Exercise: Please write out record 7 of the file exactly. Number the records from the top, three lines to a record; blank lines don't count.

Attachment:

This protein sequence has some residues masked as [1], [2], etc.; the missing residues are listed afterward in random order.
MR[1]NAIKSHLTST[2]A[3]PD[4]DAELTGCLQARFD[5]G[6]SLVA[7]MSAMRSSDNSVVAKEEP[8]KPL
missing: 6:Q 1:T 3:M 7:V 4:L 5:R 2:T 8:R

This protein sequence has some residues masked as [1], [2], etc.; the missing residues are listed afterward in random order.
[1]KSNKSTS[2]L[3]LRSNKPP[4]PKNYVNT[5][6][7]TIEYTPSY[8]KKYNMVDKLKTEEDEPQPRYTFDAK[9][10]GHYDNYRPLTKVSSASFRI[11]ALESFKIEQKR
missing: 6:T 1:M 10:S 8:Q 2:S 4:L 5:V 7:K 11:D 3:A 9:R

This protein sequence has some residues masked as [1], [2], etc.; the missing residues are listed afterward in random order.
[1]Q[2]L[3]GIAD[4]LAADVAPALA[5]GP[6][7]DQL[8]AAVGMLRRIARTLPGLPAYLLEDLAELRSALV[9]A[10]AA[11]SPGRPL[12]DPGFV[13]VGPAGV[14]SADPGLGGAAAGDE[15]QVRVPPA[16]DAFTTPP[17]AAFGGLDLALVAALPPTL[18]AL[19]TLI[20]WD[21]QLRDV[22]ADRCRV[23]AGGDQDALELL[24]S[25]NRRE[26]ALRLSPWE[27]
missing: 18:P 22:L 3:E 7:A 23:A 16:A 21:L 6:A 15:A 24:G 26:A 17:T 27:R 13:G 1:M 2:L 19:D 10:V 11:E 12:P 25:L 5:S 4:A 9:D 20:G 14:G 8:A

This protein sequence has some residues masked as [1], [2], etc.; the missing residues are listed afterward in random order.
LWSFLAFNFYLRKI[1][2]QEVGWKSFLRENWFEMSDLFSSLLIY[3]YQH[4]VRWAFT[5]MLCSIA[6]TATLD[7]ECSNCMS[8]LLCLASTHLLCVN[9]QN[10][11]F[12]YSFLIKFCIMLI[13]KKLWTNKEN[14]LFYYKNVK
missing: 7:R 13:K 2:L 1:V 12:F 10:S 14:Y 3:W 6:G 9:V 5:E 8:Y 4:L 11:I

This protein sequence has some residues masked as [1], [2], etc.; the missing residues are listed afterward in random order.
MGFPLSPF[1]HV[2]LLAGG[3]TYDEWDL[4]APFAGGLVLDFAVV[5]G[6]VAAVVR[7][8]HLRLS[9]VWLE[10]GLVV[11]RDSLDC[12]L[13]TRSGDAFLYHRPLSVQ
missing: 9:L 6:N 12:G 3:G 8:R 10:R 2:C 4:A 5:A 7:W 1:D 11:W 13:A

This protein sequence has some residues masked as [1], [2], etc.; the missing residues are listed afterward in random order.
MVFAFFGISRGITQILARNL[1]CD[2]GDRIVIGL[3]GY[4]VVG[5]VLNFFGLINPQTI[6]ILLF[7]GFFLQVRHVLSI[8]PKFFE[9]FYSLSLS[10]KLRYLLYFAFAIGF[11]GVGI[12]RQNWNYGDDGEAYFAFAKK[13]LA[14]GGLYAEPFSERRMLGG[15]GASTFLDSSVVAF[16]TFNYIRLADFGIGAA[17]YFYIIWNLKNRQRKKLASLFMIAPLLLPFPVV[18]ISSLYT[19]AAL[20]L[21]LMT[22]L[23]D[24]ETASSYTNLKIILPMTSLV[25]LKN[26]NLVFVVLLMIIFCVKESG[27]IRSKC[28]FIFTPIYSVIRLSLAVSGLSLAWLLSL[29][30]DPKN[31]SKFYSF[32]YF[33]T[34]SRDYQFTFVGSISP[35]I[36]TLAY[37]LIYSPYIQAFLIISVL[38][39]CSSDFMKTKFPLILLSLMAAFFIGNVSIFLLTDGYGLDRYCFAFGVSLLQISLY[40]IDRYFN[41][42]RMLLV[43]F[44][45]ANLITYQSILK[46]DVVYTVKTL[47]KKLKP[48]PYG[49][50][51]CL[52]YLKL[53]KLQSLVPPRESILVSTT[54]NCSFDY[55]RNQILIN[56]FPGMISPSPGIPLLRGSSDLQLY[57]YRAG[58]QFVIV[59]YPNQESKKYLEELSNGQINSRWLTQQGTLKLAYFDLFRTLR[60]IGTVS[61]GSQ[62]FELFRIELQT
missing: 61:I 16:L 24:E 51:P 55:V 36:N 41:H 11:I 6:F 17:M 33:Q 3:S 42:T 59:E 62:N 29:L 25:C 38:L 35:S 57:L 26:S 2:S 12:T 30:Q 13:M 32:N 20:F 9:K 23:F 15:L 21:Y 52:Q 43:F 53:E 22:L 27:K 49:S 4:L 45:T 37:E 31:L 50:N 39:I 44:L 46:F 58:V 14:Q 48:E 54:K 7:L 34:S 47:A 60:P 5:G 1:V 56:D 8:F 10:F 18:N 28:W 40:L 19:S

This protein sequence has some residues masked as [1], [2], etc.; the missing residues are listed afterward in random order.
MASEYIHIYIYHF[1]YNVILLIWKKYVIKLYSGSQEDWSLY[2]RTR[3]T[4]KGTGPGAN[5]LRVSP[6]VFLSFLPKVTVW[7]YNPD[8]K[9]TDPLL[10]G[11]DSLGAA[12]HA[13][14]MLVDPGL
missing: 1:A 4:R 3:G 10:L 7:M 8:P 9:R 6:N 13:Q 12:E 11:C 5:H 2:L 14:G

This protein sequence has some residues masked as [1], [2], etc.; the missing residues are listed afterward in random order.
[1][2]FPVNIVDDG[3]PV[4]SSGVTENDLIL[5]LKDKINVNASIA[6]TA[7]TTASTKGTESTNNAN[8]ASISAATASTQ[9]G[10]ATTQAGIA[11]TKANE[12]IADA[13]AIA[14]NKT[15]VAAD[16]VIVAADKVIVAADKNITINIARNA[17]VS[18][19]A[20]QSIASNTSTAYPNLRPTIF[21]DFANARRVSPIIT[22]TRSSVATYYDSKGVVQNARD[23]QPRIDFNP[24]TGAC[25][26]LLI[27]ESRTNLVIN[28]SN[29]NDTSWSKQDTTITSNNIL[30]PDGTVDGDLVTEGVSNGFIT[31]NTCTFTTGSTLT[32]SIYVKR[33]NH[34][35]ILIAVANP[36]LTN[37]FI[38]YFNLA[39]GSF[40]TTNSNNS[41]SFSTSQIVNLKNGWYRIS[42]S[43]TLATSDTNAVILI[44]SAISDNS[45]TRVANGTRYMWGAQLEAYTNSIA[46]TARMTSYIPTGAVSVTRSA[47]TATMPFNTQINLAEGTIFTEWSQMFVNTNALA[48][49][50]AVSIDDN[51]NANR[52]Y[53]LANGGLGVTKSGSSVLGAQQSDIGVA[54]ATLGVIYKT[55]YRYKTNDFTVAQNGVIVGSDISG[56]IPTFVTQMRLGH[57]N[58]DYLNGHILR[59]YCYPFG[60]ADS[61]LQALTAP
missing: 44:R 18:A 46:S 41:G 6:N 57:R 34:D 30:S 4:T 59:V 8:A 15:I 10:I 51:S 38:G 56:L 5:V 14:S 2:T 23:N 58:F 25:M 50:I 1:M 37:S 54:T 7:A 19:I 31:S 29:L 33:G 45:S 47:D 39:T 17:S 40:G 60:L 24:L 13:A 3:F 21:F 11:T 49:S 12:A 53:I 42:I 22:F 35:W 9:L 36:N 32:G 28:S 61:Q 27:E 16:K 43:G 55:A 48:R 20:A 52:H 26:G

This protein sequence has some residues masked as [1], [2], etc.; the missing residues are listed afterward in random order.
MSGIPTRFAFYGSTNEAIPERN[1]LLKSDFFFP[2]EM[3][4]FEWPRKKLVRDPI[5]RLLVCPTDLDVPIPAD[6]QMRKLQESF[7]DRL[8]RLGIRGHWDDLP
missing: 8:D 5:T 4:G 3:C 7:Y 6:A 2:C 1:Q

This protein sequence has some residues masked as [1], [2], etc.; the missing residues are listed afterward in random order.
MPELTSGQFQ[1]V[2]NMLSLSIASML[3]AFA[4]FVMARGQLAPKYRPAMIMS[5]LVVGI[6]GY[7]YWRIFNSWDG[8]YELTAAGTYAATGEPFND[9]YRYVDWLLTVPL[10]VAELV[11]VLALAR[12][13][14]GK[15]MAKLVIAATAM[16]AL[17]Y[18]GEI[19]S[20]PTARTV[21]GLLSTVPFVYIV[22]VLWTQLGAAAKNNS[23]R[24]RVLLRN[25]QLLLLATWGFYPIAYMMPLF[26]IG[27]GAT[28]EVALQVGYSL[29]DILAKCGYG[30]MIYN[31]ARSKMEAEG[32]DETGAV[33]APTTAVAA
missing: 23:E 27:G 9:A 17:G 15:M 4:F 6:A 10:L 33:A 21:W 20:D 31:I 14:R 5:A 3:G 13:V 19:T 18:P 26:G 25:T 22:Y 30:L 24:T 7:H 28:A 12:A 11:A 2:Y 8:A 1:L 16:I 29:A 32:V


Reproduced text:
This protein sequence has some residues masked as [1], [2], etc.; the missing residues are listed afterward in random order.
MASEYIHIYIYHF[1]YNVILLIWKKYVIKLYSGSQEDWSLY[2]RTR[3]T[4]KGTGPGAN[5]LRVSP[6]VFLSFLPKVTVW[7]YNPD[8]K[9]TDPLL[10]G[11]DSLGAA[12]HA[13][14]MLVDPGL
missing: 1:A 4:R 3:G 10:L 7:M 8:P 9:R 6:N 13:Q 12:E 11:C 5:H 2:L 14:G